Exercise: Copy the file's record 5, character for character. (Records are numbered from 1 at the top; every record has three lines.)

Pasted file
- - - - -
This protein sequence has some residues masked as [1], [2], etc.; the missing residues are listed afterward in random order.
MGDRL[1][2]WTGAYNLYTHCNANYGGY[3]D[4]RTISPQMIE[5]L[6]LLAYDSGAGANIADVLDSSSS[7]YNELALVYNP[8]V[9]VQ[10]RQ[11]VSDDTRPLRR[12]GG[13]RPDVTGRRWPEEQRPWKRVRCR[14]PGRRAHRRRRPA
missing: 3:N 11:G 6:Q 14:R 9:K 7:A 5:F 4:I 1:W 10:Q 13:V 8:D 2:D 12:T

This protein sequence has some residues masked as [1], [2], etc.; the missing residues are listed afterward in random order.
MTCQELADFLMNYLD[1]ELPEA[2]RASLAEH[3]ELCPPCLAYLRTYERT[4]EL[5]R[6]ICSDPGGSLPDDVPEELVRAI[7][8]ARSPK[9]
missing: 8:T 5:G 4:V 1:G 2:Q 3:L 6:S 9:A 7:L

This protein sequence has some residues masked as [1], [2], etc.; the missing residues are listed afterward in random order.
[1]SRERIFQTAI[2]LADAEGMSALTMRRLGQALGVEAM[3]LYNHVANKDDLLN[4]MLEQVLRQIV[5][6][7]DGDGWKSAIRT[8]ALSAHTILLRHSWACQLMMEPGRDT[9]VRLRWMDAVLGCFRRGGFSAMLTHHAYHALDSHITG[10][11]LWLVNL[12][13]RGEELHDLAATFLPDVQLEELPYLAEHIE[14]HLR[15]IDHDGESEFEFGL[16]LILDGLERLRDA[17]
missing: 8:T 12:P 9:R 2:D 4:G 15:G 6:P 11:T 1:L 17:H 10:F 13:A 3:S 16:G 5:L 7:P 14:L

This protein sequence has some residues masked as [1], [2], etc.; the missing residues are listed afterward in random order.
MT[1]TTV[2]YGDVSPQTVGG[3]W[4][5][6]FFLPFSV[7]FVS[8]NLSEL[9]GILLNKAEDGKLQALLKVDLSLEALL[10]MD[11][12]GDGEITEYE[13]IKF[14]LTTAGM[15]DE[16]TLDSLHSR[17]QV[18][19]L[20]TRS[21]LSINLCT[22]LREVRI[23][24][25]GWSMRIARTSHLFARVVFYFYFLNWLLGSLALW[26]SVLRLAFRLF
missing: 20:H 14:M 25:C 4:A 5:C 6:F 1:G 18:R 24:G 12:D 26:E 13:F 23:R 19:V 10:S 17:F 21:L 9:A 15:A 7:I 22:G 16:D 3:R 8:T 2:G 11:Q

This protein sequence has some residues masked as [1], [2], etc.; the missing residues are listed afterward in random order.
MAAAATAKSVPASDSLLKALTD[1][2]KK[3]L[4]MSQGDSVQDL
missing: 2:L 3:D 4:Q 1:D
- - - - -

This protein sequence has some residues masked as [1], [2], etc.; the missing residues are listed afterward in random order.
MAAAATAKSVPASDSLLKALTD[1][2]KK[3]L[4]MSQGDSVQDL
missing: 2:L 3:D 4:Q 1:D